Betrayed into the hands of his enemies by one of His own apostles, Jesus Christ was mocked, spat upon, scourged, crowned with thorns, sentenced to death by crucifixion, and made to carry His own cross to the place of execution. Then He was stripped, fastened to the cross by nails through His wrists and feet, and left to die by asphyxiation. All this He endured willingly for our salvation.
When Jesus died, His body and soul were separated, for that is what death means. They remained separated until the Resurrection, but His divinity remained united to both His body and His soul.
How did His death produce the effect of Redemption? Sinners had, as it were, taken from one pan of a two-pan scales--an image to represent the moral order--what they had no right to take. The Holiness of the Father, loving all that is morally right, wanted the scales of the moral order righted, wanted the debt to be paid. Further, the imbalance was infinite, so that only a divine Person incarnate could rectify it, by giving up satisfactions He could have lawfully had, and by suffering things He did not owe, with the intention of repairing the damage done to the moral order by sin. It was Christ's obedience to the Father, of infinite moral worth, which gave value to his suffering.
Pope Paul VI wrote (Constitution on Indulgences, Jan 9, 1967): "It is necessary ... for the full remission and ... reparation of sins, not only that friendship with God be reestablished... and amends be made for the offense against His wisdom and goodness, but also that all the personal as well as social values, and those of the universal order, diminished or destroyed by sin, be fully restored, ... through voluntary reparation.... Indeed Christ, 'who committed no sin,' suffered for us, 'was wounded for our iniquities, bruised for our sins.... by His bruises we are healed.' Thus there was established, as it were, a treasury of 'the infinite and inexhaustible value which the expiation and the merits of Christ our Lord have before God.'"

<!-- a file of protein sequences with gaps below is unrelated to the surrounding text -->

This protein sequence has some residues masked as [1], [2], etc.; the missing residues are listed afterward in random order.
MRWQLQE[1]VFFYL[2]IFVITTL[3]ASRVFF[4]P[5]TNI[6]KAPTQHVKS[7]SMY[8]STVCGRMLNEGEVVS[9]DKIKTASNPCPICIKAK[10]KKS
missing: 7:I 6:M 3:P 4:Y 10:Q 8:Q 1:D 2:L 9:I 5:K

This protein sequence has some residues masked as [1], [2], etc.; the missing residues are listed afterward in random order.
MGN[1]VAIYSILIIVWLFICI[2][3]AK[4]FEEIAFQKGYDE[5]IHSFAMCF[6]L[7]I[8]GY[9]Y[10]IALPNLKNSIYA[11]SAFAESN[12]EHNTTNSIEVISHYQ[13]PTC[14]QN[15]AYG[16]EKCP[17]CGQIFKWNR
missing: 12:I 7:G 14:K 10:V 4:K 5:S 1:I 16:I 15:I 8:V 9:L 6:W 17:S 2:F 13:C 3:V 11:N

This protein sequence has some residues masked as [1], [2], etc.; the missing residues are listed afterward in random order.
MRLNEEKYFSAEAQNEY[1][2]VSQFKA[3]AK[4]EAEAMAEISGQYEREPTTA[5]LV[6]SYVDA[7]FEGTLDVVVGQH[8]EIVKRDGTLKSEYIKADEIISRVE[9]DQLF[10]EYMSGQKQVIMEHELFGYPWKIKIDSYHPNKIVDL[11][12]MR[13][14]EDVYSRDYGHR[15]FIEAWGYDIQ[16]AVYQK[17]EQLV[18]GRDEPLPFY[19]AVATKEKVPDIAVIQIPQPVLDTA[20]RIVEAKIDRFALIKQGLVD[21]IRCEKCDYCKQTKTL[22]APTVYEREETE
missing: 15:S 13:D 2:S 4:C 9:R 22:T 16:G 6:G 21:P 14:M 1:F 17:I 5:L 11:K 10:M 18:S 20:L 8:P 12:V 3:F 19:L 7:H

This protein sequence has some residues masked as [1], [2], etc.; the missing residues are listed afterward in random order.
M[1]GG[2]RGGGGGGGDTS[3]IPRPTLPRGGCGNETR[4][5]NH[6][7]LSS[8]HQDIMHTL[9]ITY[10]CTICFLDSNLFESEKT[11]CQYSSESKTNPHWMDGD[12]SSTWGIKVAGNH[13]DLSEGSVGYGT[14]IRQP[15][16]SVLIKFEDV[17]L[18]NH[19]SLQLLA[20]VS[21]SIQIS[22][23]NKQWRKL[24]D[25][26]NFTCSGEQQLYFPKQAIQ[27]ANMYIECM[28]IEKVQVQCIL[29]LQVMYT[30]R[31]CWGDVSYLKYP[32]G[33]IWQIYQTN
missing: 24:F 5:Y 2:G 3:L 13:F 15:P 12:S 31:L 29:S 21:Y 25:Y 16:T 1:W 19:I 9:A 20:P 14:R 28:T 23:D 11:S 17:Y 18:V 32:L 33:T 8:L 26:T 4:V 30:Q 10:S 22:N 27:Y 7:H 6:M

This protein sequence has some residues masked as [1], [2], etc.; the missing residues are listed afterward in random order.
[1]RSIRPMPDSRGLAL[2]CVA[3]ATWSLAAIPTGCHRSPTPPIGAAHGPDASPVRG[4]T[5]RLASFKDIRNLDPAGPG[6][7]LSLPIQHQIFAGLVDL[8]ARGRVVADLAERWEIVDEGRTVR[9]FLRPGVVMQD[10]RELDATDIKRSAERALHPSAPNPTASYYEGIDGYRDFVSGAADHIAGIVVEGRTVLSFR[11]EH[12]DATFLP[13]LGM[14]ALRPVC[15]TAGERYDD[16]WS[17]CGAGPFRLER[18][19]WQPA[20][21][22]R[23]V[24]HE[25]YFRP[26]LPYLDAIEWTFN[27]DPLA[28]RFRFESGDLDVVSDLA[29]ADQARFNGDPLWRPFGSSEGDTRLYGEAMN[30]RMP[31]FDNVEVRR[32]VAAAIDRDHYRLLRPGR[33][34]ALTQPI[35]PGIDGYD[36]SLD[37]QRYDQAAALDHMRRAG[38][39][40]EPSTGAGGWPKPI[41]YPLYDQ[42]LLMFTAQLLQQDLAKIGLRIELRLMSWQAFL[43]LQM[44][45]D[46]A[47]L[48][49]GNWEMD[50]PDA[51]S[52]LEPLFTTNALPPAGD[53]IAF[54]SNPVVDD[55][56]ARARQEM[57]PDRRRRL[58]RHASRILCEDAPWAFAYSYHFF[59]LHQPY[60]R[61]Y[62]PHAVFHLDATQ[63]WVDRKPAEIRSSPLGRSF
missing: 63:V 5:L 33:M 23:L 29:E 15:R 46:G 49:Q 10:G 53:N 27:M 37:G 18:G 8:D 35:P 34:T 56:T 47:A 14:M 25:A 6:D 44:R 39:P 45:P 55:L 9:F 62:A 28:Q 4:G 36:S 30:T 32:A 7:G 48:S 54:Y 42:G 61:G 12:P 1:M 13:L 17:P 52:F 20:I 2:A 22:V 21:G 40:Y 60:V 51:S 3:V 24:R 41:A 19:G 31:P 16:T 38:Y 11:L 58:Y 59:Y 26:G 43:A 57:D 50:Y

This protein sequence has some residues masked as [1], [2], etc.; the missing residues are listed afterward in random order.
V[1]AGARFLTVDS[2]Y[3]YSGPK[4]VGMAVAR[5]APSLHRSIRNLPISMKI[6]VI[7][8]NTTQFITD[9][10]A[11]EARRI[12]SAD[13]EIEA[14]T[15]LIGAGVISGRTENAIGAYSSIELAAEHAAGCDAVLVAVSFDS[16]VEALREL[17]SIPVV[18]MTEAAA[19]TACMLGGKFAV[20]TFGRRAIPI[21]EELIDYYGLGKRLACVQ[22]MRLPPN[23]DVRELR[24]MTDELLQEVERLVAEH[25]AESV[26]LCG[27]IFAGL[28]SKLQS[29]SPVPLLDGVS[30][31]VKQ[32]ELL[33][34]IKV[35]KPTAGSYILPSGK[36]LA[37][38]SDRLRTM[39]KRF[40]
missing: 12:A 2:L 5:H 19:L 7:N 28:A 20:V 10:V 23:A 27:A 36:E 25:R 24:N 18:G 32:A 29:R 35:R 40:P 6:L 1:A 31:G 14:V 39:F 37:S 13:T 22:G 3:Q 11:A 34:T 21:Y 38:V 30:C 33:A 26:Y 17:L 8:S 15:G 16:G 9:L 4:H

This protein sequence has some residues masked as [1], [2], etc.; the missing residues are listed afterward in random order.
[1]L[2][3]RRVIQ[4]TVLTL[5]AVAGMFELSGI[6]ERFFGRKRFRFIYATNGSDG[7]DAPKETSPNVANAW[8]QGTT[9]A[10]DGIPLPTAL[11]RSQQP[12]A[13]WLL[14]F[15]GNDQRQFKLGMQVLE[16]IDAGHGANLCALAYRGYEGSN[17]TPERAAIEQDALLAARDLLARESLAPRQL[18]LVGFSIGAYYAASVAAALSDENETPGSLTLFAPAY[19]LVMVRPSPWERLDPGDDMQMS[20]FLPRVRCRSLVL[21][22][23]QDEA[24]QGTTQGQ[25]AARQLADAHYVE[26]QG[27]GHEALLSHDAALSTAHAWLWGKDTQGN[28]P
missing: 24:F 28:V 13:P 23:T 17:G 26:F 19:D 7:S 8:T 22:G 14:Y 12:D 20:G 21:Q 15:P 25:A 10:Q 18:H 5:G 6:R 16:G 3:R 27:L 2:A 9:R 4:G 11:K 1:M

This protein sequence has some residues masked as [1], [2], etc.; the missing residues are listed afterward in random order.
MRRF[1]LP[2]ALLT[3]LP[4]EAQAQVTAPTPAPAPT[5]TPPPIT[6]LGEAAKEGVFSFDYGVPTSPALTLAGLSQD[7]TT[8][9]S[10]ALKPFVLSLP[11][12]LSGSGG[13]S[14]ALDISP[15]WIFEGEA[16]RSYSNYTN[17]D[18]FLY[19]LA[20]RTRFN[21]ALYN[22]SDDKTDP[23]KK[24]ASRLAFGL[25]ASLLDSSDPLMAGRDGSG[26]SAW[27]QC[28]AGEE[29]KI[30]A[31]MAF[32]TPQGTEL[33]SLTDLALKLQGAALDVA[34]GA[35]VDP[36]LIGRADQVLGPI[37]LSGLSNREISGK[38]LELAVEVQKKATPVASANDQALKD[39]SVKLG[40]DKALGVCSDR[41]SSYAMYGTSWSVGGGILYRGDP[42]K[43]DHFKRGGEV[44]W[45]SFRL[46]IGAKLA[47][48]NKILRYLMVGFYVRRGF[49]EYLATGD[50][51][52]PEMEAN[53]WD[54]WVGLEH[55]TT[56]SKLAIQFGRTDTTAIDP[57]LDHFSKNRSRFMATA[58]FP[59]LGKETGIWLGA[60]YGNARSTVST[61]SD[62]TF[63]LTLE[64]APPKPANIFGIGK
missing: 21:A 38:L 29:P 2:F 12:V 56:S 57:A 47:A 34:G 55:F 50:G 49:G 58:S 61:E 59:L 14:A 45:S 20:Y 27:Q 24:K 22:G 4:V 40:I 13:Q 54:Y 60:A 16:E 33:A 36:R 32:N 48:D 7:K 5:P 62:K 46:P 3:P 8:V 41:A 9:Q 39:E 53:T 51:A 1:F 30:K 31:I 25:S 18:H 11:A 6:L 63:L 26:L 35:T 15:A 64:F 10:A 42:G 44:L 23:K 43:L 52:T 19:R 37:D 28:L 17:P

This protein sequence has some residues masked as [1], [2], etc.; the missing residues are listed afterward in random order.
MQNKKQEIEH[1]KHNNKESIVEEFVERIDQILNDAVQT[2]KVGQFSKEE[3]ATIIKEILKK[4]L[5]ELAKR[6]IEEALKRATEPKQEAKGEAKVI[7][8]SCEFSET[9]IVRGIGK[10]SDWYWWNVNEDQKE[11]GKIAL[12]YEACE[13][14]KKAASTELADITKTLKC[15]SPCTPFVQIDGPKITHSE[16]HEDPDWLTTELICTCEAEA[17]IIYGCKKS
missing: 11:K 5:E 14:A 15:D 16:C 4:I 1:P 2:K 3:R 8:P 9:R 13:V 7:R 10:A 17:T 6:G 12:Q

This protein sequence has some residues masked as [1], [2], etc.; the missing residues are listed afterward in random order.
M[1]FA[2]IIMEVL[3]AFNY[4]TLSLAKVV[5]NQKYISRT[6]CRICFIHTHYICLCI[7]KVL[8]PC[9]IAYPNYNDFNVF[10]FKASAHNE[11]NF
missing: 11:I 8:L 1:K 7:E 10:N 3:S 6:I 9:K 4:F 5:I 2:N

He willed to suffer so much also "to draw all things to Himself" (John 12:32) by proving (cf. Romans 5:8) the immense love of His Heart, which went to such lengths to make eternal happiness open to all.
Further, since as St. Paul tells us (cf. Romans 8:17), we are saved and sanctified to the extent that we are not only members of Christ, but are like Him, therefore we too must share in this work of reparation. Jesus wanted to draw us to imitate Him in His work of satisfaction.
So that we might join with Him, He commanded "Do this in memory of me." So it is precisely in the Mass that we bring our offering of whatever obedience to the Father we have carried out since the last Mass, and we present too our penance of reparation, to be joined with the obedience and reparation of Jesus and His Mother at the double consecration of bread and wine, when He Himself, using a human priest to carry out the same dramatic sign He used in the Upper Room, presents again His willingness to obey the Father, to make reparation for sin.
Taken from The Basic Catholic Catechism
PART THREE: The Apostles' Creed II - V
Fourth Article: "He suffered under Pontius Pilate, was crucified, died, and was buried"
By Rev. William G. Most. (c)Copyright 1990 by William G. Most